Christians claim credit for monogamy even though there is nothing in the buybull that condemns polygamy. In fact, it was the Pagan homosexual Romans who insisted that men have only one wife at a time.
Yep.

“Quantum Junctn: Use Both Lanes”

Since: Dec 06

Tulsa, Oklahoma USofA

#15458 May 7, 2013
spudgun wrote:
<quoted text>
I dont agree with the assassination of Obama. That is a slippery slope to go down. Unfortunately the US appears big on assassinations with its drone programme.
The problem with capital punishment generally is it breaches human rights and encourages a culture of violence and death.
I hope eventually the US moves away from the assassination programme and similar policies.
I agree with you 100% here...

... systematic murder, which is what government death "penalty" really is?

Demeans and corrupts any and all who are involved with the process.

This is not good-- government is all too easy to corrupt as it is...!

“Quantum Junctn: Use Both Lanes”

Since: Dec 06

Tulsa, Oklahoma USofA

#15459 May 7, 2013
EdSed wrote:
<quoted text>This is a really good point.
One difficulty is the lack of transparency. How do we know what is likely to have happened without those drone strikes? Perhaps many more people would have been killed and the conflict might be more violent and prolonged. It is perhaps natural to insist that the ends cannot justify the means, but our moral highness may feel of little consolation if Afghanistan or even Pakistan fall into avoidable internal conflict and failed states. Want to go back there again in 5 or 10 years?
As I see it, the real problem with drone strikes isn't the assassinations or the apparent violation of Pakistani sovereignty, troublesome as those issues are. The fundamental problem is the inability of electorates to know exactly who was killed by drone stikes and what was the anticipated outcomes of the insurgents activities had they not been. We are having to trust the US leadership's judgement, whose record is not perceived to be sound.
I would like to see drone strikes stopped too - I think.
I have to agree-- drone strikes have no place in a "police action"-- none.

I can see a use for lethal-capable drones, in a HOT war-- where there are somewhat different rules in play.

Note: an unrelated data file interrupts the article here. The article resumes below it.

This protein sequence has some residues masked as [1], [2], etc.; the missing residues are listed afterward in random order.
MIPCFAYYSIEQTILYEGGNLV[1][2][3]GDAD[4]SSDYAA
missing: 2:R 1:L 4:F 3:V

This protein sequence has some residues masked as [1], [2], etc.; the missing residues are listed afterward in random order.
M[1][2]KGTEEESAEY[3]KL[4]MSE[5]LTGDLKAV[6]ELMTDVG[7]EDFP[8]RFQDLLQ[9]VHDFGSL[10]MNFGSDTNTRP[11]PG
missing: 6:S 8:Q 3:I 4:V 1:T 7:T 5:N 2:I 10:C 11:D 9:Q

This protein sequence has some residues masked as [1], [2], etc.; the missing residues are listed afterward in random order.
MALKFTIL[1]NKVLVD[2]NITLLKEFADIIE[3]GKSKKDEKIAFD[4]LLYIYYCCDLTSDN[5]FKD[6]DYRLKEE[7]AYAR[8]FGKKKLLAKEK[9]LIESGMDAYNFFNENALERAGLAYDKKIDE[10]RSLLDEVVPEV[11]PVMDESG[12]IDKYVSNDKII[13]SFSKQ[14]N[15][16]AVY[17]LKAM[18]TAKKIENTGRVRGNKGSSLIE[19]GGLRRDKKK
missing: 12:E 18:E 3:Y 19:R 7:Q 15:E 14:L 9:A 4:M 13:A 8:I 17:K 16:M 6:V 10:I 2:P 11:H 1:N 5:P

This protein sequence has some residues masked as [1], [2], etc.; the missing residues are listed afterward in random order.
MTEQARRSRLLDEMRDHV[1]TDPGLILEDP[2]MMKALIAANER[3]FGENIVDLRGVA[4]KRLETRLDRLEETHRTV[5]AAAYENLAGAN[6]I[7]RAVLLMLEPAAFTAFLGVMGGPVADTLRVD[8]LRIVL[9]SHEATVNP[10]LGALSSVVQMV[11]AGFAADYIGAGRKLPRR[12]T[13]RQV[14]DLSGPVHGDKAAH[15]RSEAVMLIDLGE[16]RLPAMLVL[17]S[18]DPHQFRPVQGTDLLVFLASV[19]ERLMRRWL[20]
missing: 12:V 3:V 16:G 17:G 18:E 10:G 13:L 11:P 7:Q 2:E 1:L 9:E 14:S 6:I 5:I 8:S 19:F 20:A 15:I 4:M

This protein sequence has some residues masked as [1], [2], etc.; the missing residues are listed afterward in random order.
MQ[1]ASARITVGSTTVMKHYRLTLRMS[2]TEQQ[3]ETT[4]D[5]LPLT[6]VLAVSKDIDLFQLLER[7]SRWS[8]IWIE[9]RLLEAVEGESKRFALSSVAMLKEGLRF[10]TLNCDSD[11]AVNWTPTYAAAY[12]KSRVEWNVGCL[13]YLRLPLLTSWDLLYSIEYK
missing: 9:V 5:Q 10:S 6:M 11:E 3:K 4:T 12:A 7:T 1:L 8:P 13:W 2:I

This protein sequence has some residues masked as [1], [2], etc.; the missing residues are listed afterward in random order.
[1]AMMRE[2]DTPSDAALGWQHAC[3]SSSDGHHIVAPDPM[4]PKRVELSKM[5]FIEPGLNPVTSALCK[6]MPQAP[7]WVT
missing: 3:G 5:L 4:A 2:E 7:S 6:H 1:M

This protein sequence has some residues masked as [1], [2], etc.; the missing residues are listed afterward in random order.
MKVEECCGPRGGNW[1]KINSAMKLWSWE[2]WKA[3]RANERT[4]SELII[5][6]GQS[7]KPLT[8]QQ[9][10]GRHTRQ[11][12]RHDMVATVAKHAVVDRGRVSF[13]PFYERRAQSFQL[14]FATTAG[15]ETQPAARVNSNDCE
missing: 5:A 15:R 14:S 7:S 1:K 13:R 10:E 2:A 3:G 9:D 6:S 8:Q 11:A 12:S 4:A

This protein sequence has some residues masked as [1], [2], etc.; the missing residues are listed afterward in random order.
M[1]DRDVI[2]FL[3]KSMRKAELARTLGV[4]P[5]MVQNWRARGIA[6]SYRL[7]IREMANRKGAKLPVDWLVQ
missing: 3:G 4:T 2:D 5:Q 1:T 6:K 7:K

But for a limited "thing" (whatever you want to call it, it's not like what was done during WW2 for example--that had specific goals, which upon success, ended the process) who's "goals" cannot really be defined in real-world events?

... meh. The whole thing is just a mess-- we (USA) is better out of it.

“Quantum Junctn: Use Both Lanes”

Since: Dec 06

Tulsa, Oklahoma USofA

#15460 May 7, 2013
spudgun wrote:
<quoted text>
I am glad to see a positive response to my post. I was fearing a backlash.
As I am trying to evolve into more of a free thinker myself, I try to understand things from different sides of the debate.
One of the problems I think we have is that the media will say these are the good guys, the heros, and these the bad guys. But in the process the bad guys are dehumanised and lose their basic rights to life.
That I think is one of the problems with assassination programmes. Plus of course violence begets violence, and our governments pour petrol on the fire of the islamic world. On what is already a deranged religious situation.
I agree-- if we, as rationalists (secularists--whatever) are going to agree to decide for ourselves, what constitutes morality?

I think we >>must<< agree on a basic idea: if a being is human, then that being gets all the rights any other being is entitled to.

ALL the rights.

Assassination, by definition, is essentially usurping the Judicial Process, and >>certainly<< denies the principle of Innocent until Proven Guilty.

I suppose you could play a game of "trial in abstentia", and then "try" the assassination-target, and get a death penalty. And >>then<< send in the drone....!

But that would deny the idea that an Innocent gets to Face the Accuser-- another principle we want to keep.

Yeah, I cannot think of a way around it.

“Quantum Junctn: Use Both Lanes”

Since: Dec 06

Tulsa, Oklahoma USofA

#15461 May 7, 2013
Reason Personified wrote:
<quoted text>I don't.
He should have been, tried for >> his << crimes, and if convicted ... imprisioned. While he was a complete opponent of humanity, he still deserved that we act like humans in dealing with him.
I agree totally.

As soon as we permit exceptions who who is, and who is not human?

(by the way we treat some folk, and not others..)

We are guilty of that Great Evil that we hate so much, in religions...